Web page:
Our body has a huge number of neurons. How many, you ask? Well, the human brain alone boasts around 86 billion neurons. That’s a very big number! These neurons are a part of our nervous system, which plays a very important role in our lives. It receives signals, processes them, and then decides and executes the appropriate outcome. As any system does, the nervous system has its own functional unit – a neuron. These neurons run throughout our body, intercepting signals and passing them to the brain or spinal cord.
Structure of a Neuron
Neurons can seem pretty complicated, but their basic structure is quite simple. They have a cell body that contains the nucleus and from this comes 2 types of structures – dendrites and axons. Dendrites are finger-like projections that receive the signals. On the other end is the axon, which is a long, thin structure like the tail of the neuron. It is responsible for conducting or passing on the signals. A neuron will have many dendrites, but only a single axon.
This axon is covered with a myelin sheath and there are nodes present in the axon, called the nodes of Ranvier. The myelin sheath helps in the faster conduction of signals. The axon, near the end, branches off and forms axon terminals. At these terminals, a tiny bulb-like structure is present, which facilitates the passage of information between 2 neurons. More specifically, it facilitates the passage between the axon of one neuron and the dendrites of the next neuron.
The neurons lie end to end, but never actually touch each other. The juncture between the axon terminals of one neuron and the dendrites of another is known as a synapse. Given that the signal being conducted by the neurons is in the form of an electrical impulse, the synapse causes a break in the chain, thus preventing the signal from moving forward. Therefore, there must be some way for the signal to “jump” across to the dendrites of the next neuron. This is done by converting the electrical impulse to a chemical signal.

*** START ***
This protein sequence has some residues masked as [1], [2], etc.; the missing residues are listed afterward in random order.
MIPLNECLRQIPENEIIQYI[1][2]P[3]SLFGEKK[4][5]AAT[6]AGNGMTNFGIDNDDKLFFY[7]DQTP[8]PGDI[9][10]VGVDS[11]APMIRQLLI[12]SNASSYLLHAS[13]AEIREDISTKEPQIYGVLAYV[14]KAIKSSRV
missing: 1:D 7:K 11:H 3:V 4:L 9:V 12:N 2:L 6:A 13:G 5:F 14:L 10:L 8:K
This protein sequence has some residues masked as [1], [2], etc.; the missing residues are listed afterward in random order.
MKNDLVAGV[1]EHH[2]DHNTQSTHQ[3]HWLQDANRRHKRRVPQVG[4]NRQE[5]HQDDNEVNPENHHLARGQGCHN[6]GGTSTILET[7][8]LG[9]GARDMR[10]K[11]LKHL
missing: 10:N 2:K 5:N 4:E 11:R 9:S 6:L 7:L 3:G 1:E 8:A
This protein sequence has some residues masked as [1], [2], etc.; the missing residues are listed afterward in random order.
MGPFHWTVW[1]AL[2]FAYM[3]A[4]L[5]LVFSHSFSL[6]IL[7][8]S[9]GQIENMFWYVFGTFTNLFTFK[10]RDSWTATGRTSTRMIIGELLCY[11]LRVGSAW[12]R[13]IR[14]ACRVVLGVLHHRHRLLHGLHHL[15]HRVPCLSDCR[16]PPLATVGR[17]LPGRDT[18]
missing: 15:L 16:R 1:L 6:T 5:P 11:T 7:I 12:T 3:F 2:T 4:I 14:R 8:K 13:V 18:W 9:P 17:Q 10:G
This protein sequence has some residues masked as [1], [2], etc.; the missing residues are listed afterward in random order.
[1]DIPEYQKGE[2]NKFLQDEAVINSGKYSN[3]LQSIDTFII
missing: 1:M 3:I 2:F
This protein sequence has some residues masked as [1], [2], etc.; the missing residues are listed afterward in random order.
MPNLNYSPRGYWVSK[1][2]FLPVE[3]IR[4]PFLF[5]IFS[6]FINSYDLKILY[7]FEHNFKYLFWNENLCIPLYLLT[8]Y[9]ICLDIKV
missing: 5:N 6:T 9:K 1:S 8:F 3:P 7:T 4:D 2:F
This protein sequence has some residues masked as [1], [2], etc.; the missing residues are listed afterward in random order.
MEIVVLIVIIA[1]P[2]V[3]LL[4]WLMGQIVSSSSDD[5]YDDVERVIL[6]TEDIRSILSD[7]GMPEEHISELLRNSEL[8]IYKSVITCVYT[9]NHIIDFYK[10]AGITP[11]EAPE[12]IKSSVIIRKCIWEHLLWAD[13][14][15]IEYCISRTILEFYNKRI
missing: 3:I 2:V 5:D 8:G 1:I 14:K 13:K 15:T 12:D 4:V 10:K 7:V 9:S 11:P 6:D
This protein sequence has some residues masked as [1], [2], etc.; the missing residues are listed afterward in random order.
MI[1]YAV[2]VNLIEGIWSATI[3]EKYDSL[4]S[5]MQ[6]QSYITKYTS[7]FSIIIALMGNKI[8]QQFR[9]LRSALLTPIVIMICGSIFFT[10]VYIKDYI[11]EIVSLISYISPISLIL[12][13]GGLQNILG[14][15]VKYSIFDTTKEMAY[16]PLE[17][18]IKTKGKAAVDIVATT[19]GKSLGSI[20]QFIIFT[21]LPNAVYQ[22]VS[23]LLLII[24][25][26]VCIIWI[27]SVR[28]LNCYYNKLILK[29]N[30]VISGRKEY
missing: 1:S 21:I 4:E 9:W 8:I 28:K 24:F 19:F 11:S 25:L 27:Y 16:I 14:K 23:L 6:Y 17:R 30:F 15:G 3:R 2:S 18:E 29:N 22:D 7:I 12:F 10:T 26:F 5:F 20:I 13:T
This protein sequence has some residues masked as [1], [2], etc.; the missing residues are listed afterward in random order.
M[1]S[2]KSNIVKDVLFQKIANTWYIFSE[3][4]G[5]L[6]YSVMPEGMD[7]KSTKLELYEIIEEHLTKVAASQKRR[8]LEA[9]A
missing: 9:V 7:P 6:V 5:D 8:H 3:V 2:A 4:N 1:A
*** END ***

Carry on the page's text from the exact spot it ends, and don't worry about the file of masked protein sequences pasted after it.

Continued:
Neurotransmitters are chemicals produced and stored in the axon terminals. When an electrical signal reaches the end of a neuron, it activates the release of these chemicals. The chemicals then travel to the dendrites of the next neuron, which have neurotransmitter receptors. These convert the chemical signal to an electrical impulse again, which is conducted through the neuron until it reaches the axon terminal, where the same process is repeated.
Different electrical signals orchestrate the release of different types of neurotransmitters, which, in turn, elicit the same electrical impulse in the next neuron.
Most neurons do not release a single neurotransmitter, but rather a combination of them. Some examples of neurotransmitters are noradrenaline and epinephrine. Once these transmitters have evoked the desired response in the next neuron, they are either taken in by the axon terminal from which they were released, or they are destroyed. This is a necessary step, as it prevents the same signal from being sent over and over again, even when its stimulus ceases to exist. For example, when a person steps out into bright light, their eyes automatically shut. If, at this stage, the neurotransmitters weren’t destroyed, the person wouldn’t be able to open their eyes again! Therefore, it is essential to destroy or retract the neurotransmitter once it has completed its job.
Synapses are present throughout our body. Our neurons fire signals at astonishing rates, and thus our synapses have to be very efficient at conducting the signals. Even though we perform multiple tasks at a time, our neurons and synapses never mix up the signals, thus ensuring smooth functioning of the body.
- The University of Queensland, Australia
- Illinois State University
- National Center for Biotechnology Information (NCBI)
- Indiana University Bloomington
- Washington University